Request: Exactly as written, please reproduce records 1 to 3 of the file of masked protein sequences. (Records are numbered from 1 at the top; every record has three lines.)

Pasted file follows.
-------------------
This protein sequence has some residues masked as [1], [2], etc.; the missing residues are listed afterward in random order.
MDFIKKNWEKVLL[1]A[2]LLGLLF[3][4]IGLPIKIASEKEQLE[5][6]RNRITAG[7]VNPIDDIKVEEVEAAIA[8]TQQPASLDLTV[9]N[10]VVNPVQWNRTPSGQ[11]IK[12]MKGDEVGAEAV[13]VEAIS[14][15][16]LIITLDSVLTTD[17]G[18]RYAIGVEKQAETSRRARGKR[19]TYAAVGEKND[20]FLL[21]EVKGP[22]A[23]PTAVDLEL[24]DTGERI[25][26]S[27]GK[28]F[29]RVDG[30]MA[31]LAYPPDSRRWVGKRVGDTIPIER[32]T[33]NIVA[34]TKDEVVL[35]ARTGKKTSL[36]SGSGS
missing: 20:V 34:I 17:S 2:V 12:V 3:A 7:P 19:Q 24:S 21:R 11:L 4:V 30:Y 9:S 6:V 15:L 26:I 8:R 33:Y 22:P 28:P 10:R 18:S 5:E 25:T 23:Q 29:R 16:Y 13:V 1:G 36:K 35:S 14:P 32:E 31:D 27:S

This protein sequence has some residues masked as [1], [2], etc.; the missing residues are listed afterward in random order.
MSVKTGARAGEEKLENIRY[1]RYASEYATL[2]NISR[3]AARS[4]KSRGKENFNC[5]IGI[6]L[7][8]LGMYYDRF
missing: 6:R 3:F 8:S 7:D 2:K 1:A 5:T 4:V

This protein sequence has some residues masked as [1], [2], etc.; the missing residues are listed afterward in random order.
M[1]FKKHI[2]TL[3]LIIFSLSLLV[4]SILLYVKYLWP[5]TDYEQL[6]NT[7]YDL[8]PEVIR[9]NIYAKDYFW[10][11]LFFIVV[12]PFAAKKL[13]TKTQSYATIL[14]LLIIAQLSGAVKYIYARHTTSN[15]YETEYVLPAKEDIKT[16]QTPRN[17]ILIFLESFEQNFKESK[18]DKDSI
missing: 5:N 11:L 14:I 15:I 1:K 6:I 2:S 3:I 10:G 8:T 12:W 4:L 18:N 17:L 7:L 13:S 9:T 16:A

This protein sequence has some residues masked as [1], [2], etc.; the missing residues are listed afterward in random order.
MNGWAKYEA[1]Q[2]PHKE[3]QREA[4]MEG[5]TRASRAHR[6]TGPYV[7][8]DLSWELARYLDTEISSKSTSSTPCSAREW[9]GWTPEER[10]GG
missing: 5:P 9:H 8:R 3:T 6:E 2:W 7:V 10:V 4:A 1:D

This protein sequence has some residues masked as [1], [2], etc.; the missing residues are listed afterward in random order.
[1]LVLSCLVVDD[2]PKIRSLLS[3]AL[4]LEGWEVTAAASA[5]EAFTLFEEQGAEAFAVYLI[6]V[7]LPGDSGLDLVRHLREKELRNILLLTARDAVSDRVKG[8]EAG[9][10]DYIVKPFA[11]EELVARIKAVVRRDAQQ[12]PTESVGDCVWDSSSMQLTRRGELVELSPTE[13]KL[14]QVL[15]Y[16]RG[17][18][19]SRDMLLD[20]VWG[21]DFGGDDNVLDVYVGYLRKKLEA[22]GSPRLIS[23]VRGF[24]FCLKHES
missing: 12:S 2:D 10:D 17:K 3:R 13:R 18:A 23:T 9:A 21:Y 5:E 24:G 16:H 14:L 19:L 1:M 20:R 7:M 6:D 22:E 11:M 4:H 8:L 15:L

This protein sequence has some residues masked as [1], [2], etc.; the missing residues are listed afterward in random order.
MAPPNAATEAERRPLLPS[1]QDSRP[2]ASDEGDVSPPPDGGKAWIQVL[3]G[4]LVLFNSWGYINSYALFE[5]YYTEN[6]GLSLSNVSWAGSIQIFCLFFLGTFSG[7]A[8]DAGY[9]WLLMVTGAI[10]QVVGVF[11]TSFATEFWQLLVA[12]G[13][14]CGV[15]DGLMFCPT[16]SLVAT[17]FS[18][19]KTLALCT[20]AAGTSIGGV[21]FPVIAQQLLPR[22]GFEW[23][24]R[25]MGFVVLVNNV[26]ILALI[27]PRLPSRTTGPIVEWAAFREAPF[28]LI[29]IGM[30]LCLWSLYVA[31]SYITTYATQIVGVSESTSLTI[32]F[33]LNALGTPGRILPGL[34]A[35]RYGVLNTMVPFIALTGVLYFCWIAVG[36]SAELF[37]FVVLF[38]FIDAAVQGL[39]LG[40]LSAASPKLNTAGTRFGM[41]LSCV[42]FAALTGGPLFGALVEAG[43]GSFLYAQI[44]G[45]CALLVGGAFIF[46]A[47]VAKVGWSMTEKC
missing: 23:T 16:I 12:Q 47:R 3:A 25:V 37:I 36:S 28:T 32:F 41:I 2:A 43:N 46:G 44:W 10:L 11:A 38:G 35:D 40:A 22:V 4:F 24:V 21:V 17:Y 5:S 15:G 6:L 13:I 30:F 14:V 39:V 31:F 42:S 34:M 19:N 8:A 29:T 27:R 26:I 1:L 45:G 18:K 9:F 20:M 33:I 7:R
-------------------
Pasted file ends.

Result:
This protein sequence has some residues masked as [1], [2], etc.; the missing residues are listed afterward in random order.
MDFIKKNWEKVLL[1]A[2]LLGLLF[3][4]IGLPIKIASEKEQLE[5][6]RNRITAG[7]VNPIDDIKVEEVEAAIA[8]TQQPASLDLTV[9]N[10]VVNPVQWNRTPSGQ[11]IK[12]MKGDEVGAEAV[13]VEAIS[14][15][16]LIITLDSVLTTD[17]G[18]RYAIGVEKQAETSRRARGKR[19]TYAAVGEKND[20]FLL[21]EVKGP[22]A[23]PTAVDLEL[24]DTGERI[25][26]S[27]GK[28]F[29]RVDG[30]MA[31]LAYPPDSRRWVGKRVGDTIPIER[32]T[33]NIVA[34]TKDEVVL[35]ARTGKKTSL[36]SGSGS
missing: 20:V 34:I 17:S 2:V 12:V 3:A 7:P 19:Q 24:S 21:R 11:L 4:V 30:Y 9:S 6:V 15:L 26:I 8:R 33:Y 22:P 28:P 10:R 18:S 5:E 25:T 23:Q 29:R 16:Y 13:V 1:G 36:K 35:S 14:P 32:E 31:D 27:S

This protein sequence has some residues masked as [1], [2], etc.; the missing residues are listed afterward in random order.
MSVKTGARAGEEKLENIRY[1]RYASEYATL[2]NISR[3]AARS[4]KSRGKENFNC[5]IGI[6]L[7][8]LGMYYDRF
missing: 6:R 3:F 8:S 7:D 2:K 1:A 5:T 4:V

This protein sequence has some residues masked as [1], [2], etc.; the missing residues are listed afterward in random order.
M[1]FKKHI[2]TL[3]LIIFSLSLLV[4]SILLYVKYLWP[5]TDYEQL[6]NT[7]YDL[8]PEVIR[9]NIYAKDYFW[10][11]LFFIVV[12]PFAAKKL[13]TKTQSYATIL[14]LLIIAQLSGAVKYIYARHTTSN[15]YETEYVLPAKEDIKT[16]QTPRN[17]ILIFLESFEQNFKESK[18]DKDSI
missing: 5:N 11:L 14:I 15:I 1:K 6:I 2:S 3:I 10:G 8:T 12:W 4:L 18:N 17:L 7:L 13:S 9:T 16:A